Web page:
It has been a couple of months since I made major changes in real life and I’ve been doing a lot of thinking since then. When I first moved to Singapore back in 2012, I had a very hard time adjusting to living in a different country for the first time in my life and being away from family and friends. It was one of the most difficult experiences that I’ve been through but I have no regrets because I’ve learned a lot, and hopefully, I’ve also grown both on a personal and professional level. When I made the transition to a new job a few months ago, I thought it would be easy to settle into this role. I figured that I’ve adjusted well enough to living in Singapore, and my new job is in the same industry as my previous one. I should have expected that in life, anything new would required an adjustment period! I have been trying to understand why it hasn’t been easy, and I don’t think it’s because of the company, the role, or even my co-workers (everyone has been as polite and professional as they can be). I realized that I can’t really say that I’m happy or comfortable in my current role (yet) because I don’t feel like I belong. Kind of like my presence doesn’t matter because I’m not making a relevant contribution (yet), which leads to feeling insignificant and lonely. This reminded me of a passage from a book that I loved, Nowhere But Home by Liza Palmer:
“I can’t be the only one faking it. I’m not the only lonely small-town girl drowning in this big city. I’m not the only refugee feeling invisible and alone. I’m not the only one who wants to scream, “NOTICE ME! I MATTER!” Maybe everyone is faking it. Maybe they’re just better at it than I am.”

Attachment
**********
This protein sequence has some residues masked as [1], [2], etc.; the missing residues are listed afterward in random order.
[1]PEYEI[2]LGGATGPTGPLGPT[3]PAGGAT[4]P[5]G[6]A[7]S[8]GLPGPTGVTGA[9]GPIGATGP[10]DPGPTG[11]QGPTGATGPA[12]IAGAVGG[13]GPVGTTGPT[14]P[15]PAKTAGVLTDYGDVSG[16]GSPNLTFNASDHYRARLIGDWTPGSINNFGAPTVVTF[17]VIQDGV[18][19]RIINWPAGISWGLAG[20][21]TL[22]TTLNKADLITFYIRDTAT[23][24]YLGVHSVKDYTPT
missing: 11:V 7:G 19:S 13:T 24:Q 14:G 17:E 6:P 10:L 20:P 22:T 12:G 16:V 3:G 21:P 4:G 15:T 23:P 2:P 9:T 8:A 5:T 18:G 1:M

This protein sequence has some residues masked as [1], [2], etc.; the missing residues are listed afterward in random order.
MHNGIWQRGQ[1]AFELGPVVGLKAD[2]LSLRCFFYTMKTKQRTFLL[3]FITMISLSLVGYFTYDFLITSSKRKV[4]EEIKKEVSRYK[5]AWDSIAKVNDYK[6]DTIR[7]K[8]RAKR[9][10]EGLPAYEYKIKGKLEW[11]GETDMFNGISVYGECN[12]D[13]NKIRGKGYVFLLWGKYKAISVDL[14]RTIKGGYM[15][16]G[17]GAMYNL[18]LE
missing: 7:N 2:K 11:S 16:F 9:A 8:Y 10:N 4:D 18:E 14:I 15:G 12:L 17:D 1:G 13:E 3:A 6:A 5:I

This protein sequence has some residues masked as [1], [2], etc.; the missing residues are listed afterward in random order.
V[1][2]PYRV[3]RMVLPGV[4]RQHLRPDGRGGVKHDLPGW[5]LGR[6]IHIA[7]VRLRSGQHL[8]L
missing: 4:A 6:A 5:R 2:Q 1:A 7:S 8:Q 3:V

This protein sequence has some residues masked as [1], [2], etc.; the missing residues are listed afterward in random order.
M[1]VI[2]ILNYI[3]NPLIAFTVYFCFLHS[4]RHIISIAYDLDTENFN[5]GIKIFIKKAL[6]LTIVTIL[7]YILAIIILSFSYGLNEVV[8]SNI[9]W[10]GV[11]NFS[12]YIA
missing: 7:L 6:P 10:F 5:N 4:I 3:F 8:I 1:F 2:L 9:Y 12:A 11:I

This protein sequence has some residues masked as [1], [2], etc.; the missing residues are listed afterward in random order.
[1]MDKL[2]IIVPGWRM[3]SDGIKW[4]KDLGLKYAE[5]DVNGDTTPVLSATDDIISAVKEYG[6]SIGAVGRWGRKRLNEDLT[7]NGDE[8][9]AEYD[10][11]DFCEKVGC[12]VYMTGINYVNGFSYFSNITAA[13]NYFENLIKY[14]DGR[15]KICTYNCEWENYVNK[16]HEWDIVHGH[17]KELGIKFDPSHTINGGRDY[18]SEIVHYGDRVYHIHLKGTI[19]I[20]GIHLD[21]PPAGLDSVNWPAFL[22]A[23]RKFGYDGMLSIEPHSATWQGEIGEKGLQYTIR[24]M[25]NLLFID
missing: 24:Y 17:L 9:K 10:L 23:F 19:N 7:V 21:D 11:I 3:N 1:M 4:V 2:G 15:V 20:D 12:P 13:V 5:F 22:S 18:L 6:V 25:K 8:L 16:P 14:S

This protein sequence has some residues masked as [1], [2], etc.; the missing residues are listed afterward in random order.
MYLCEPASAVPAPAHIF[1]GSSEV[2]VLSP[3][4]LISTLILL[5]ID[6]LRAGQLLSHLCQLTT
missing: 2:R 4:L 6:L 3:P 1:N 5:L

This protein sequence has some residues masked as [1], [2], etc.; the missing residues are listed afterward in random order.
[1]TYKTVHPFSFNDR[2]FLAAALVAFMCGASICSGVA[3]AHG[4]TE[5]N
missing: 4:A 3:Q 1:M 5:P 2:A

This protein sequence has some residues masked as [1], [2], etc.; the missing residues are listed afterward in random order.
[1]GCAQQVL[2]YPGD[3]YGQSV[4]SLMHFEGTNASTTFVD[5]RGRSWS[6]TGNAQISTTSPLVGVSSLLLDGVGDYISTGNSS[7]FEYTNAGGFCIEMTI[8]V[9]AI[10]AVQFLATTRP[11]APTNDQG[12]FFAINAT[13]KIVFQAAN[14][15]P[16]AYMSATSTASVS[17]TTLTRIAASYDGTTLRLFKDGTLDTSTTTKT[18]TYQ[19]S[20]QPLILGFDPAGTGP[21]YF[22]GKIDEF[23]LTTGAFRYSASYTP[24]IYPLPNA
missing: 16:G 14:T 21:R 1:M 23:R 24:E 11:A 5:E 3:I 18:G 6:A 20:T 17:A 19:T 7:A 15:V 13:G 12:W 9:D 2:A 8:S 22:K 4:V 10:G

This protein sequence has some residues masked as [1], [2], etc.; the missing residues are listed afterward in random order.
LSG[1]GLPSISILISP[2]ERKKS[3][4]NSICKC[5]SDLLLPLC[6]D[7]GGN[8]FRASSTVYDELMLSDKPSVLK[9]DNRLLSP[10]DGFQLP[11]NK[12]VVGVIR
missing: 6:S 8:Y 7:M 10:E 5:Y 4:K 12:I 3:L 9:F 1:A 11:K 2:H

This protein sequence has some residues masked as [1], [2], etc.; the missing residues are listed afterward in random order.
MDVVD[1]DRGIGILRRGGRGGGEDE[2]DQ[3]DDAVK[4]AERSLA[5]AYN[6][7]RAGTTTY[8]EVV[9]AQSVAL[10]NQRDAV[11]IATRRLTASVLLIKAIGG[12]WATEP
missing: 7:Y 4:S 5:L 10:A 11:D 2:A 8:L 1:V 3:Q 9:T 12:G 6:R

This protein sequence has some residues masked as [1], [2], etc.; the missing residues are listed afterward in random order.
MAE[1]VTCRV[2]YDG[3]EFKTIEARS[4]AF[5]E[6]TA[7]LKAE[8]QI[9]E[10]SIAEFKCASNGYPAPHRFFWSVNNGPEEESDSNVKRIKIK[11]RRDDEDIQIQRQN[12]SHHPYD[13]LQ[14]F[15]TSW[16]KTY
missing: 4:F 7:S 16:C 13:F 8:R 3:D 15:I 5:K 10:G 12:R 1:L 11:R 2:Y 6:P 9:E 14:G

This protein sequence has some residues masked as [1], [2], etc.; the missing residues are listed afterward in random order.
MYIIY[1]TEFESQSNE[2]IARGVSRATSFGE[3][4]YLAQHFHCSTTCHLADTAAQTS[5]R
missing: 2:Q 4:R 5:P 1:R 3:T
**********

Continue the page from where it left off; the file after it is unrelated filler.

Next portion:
I know I matter! And I hope that I would start feeling like I do matter professionally in a few more months. I’d like to think that every newbie feels weird and awkward in the first few months, and that will change as time passes. A physical place where I would always feel like I matter is back home in Manila because that is where I’m the most comfortable and where I always feel like I belong. Virtually, I definitely feel a sense of belonging in the book blogging community. I feel like I’ve carved out a niche for myself, and I’ve found people who not only enjoy reading as much as I do but also read the same type of books that I love. I’m definitely not a famous or big time book blogger but it makes me happy to know that there are people who enjoy having bookish discussions with me and there are people who ask me what I think about books before they decide whether to read it. I have way more posts than followers on Instagram but I have a lot of fun taking bookish pictures, and friends have mentioned that they like seeing what I come up with. I’ve had authors respond to tweets or blog posts or emails, and that’s something that never gets old. I find myself lucky that I can even consider some of them friends, because we’ve had enough interaction to get to know each other. I’ve met so many lovely people in this community, and I still keep meeting more! With everything that’s happened in real life, it hasn’t been easy to keep blogging, tweeting or bookstagramming but I will keep doing all of those for as long as I can because I would miss it too much if I stop. I would miss the sense of belonging, the camaraderie, the blog comments, and the book recommendations. While I’m a firm believer of keeping blogging fun and not forcing myself to write a review or a blog post if I don’t feel like doing so, I will do my best to make more of a conscious effort to be an active blogger. For now, I’m here to stay because this is where I matter.